At Issue for vote before the ISBA Assembly at this past December 2010 Mid-Year Meeting was whether the ISBA should take a position on whether the United States should ratify the international agreement entitled the Convention for the Elimination of All Forms of Discrimination Against Women (CEDAW). A fairly lengthy discussion period occurred after a motion for a vote for the ISBA to support CEDAW ratification by the United States. In the end, the ISBA voted overwhelmingly, but not unanimously, to stand in support of the US ratification of CEDAW.
CEDAW was first adopted by the United Nations in 1979. Its purpose was to specifically define discrimination against women as it occurs worldwide and to create an opportunity for sovereign states to take a unified stand against such discrimination by making the promise to create systemic change through statutory and social policy change.
In 1980, President Jimmy Carter signed the treaty, but in order for the international law to become the law of the land, the state must ratify the treaty by a two-thirds majority favorable vote in the Senate. Sadly, thirty years later, the United States remains the only industrialized country that has not yet ratified CEDAW.
For decades, the treaty has languished in the Foreign Relations Committee and failed to become ratified, mostly through strategic and subtle, but deliberate attempts by a minority of our leaders to thwart occasional resurgences of support for ratification that have occurred over the last 30 years.
However, Senator Dick Durbin from our great State of Illinois held the first ever Judiciary Committee hearing on CEDAW ratification in November 2010 and now it is in the hands of Senator John Kerry in his leadership of the Foreign Relationship Committee to bring the issue to vote. Only then will it be set on Motion for vote before the entire Senate.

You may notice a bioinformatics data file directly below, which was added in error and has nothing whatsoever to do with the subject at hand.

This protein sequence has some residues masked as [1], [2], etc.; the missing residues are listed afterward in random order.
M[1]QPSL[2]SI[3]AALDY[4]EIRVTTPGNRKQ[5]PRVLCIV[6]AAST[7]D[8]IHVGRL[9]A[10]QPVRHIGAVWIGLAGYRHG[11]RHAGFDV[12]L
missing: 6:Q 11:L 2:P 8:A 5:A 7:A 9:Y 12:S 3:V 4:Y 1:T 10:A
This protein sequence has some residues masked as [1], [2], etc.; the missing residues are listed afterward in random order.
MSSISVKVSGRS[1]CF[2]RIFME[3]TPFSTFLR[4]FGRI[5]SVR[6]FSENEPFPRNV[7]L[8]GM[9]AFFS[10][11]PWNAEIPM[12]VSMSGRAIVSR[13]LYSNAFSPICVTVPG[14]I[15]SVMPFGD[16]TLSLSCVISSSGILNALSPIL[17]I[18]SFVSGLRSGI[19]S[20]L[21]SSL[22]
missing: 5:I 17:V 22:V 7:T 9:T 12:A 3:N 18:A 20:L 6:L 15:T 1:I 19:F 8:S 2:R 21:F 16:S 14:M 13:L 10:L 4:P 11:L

The Internet is wrought with a bitter verbal battle over CEDAW. There are numerous arguments that ratification of CEDAW is dangerous for America. Really, there is no slippery slope here. There is no hidden agenda. CEDAW is, simply, a promise; a promise to continue the legacy that our great women leaders began over a century ago, to promote the sustainment of the premise that women and men are fundamentally equal and that gender discrimination in social policy and law is intolerable.
While the United States has lead the world in many policy and legal changes that have narrowed the equality gap between women and men, there is still progress to be made. Until no woman is beaten by her husband, until rape is universally prosecuted to the fullest extent of the law, until a foolproof child support enforcement system is implemented into law, until women and men are paid equally for equal work, until women and children do not constitute the greatest percentage of the homeless and impoverished, and countless other inequalities are no more, we will need a reminder of the path to follow. CEDAW is that reminder.
Kudos to the ISBA for seeing through the rhetoric and standing up for this long-over-due promise. However, our work is not done. CEDAW will not be ratified unless our Senators get the message that the time is now. In Illinois, we have a champion in Dick Durbin. We can support and bolster the efforts of our Senator, as individual members of the Bar or collectively as Section Councils and Committees of the ISBA by contacting Mr. Durbin to voice our support for U.S. ratification of CEDAW.
In closing, let me reiterate my sentiments I shared in my turn at the microphone at the Mid-Year Meeting. Any example of integrity always begins with a promise and ends with action consistent with that promise. The ISBA has pledged its promise to support the U.S. ratification of CEDAW. Let us now act accordingly. ■